Ticks have been a persistent pest in Oakville this season and we have recently had a spike in cases of ticks on dogs. We wanted to share his reference guide to how to deal with a tick you’ve found on your dog. Happy reading!
There’s a tick on my dog! Now what?
- Don’t panic! It is important that the tick is removed in a timely fashion, but it must be removed carefully to ensure the entire mouth-parts are removed along with the tick.
- If your vet is open, pop in to have it removed! Why deal with the creepy crawlies yourself when you can have the veterinary professionals do it for you?
- If getting to your vet is not feasible at the time you see the tick, you can remove it yourself. There are a few different methods that can be used for this, but some methods are safer than others.
- The most commonly recommended method is to use a standard pair of tweezers (ideally with pointed tips) to grasp the tick as close to the skin where it is attached as possible. The tick’s head/mouth parts will be embedded within the skin and there is a risk that these parts could remain in the skin if the tweezers aren’t grasped in the proper location (i.e. aim to grasp the head of the tick as opposed to the body/abdomen of the tick). Once placed, pull straight up with steady even pressure until the tick releases.
- There are also specific tools that can be used for tick removal, such as the “Tick Twister“. This tool is designed to scoop beneath the tick. It is then rotated (along with the tick itself) until the tick releases.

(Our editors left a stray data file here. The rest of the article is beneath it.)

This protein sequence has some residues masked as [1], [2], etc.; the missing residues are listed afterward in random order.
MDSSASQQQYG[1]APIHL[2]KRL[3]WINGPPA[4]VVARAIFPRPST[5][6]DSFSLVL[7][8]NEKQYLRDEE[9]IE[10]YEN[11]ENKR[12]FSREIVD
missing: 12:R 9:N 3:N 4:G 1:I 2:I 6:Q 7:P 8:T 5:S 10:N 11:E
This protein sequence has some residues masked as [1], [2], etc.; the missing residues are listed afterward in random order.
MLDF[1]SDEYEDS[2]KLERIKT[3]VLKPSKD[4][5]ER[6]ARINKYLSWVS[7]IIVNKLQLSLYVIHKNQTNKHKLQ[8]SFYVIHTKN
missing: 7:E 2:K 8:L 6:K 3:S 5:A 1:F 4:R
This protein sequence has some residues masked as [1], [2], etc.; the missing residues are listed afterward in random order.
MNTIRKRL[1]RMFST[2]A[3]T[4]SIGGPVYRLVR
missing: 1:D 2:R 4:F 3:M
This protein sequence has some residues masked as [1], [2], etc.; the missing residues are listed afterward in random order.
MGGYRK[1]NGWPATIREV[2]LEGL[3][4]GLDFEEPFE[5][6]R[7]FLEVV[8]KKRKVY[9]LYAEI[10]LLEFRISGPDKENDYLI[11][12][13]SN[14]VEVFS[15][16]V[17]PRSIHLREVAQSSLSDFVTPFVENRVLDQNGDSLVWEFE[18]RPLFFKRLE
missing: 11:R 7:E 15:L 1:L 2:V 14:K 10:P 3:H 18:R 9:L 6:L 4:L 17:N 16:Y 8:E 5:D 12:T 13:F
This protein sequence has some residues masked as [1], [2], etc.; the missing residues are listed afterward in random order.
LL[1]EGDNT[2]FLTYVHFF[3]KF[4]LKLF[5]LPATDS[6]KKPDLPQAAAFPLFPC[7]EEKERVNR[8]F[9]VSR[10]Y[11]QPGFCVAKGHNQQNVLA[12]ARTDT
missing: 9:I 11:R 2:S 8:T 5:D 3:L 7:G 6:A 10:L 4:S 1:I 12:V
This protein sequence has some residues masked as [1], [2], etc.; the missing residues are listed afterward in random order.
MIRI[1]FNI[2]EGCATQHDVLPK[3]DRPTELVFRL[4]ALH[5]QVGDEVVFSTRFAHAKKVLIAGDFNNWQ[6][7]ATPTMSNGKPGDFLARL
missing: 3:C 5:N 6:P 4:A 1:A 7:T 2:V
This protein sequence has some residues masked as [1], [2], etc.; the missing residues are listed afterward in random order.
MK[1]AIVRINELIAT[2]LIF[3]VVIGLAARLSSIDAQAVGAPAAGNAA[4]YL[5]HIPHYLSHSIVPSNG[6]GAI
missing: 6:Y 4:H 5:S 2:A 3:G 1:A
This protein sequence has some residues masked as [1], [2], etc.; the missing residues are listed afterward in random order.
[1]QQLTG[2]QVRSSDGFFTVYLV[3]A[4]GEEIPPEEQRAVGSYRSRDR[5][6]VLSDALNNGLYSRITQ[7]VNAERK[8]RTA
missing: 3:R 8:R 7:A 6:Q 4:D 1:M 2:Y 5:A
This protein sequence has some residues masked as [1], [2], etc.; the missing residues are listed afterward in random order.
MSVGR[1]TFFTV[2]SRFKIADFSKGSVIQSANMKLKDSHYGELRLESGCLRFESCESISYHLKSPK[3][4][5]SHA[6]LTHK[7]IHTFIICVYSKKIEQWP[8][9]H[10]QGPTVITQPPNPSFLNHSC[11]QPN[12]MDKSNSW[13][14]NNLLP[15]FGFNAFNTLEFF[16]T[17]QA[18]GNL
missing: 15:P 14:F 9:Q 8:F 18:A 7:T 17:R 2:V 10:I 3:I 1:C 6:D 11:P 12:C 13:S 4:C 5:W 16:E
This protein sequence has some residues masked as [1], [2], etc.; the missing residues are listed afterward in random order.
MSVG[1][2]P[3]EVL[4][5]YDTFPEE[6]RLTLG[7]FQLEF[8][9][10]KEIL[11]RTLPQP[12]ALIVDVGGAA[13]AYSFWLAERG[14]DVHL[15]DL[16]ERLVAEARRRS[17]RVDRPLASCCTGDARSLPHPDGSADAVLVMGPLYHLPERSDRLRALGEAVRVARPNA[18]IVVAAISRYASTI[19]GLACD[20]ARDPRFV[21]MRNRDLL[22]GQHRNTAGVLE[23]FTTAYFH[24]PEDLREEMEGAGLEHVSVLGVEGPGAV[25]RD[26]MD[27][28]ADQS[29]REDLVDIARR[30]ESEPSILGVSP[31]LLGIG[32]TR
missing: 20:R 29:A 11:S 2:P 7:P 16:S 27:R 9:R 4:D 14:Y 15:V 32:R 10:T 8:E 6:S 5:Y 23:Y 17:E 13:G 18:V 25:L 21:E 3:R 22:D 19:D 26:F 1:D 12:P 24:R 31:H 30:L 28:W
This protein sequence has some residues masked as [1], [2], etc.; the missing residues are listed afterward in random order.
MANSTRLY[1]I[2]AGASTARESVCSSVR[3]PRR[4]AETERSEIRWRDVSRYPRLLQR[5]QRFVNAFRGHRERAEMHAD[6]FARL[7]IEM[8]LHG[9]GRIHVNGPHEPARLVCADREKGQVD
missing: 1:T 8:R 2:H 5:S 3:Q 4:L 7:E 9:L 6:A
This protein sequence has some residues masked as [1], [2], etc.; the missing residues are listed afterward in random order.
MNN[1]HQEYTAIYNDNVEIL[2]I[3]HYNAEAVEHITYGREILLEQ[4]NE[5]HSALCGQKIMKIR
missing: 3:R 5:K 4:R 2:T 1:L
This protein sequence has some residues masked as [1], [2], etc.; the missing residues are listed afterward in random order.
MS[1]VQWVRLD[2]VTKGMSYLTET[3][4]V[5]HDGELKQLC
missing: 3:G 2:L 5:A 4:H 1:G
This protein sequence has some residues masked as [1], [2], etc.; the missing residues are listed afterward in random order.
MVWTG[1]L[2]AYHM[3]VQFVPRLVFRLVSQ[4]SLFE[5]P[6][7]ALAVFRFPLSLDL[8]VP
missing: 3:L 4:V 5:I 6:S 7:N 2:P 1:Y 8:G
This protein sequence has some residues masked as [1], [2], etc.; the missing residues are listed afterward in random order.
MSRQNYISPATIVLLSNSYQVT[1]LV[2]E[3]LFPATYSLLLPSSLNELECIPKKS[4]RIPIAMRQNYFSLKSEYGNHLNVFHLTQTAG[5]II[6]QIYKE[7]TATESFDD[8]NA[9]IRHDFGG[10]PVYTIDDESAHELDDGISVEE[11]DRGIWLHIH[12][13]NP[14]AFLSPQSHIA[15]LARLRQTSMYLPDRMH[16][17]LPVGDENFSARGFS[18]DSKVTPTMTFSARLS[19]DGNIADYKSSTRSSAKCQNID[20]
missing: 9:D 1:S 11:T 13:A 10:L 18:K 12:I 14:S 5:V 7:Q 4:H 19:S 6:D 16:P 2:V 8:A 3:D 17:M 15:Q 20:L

- AVOID methods that involve placing noxious substances on the tick like rubbing alcohol or insecticides. This could cause the tick to regurgitate more of its saliva/gut contents, thus increasing the risk of transmitting tick borne illness like lyme disease. Ticks should not be burned as this is dangerous and will not help release the tick.
- Clean the area of attachment with soapy water.
- If you aren’t sure if the tick was completely removed, continue to monitor the area closely for any redness, swelling, or discharge. It is best to have your vet check the area as well.
- To avoid tick attachments in the future, ask your vet for tick prevention medication. Veterinarians can prescribe oral chewable tablets or topical medications that are very effective at preventing and treating ticks.
- Monitor your dog for signs of illness over the next several weeks to months. Tick borne illnesses like lyme disease can show up as long as 5 months after the tick exposure. Lyme disease can cause lameness, lethargy, and reduced appetite. In some cases the bacterial infection will the enter kidneys, and cause more severe signs of illness like sudden onset vomiting, refusing food, and weight loss. Your veterinarian can test for lyme disease and other tick borne illness and treat as needed.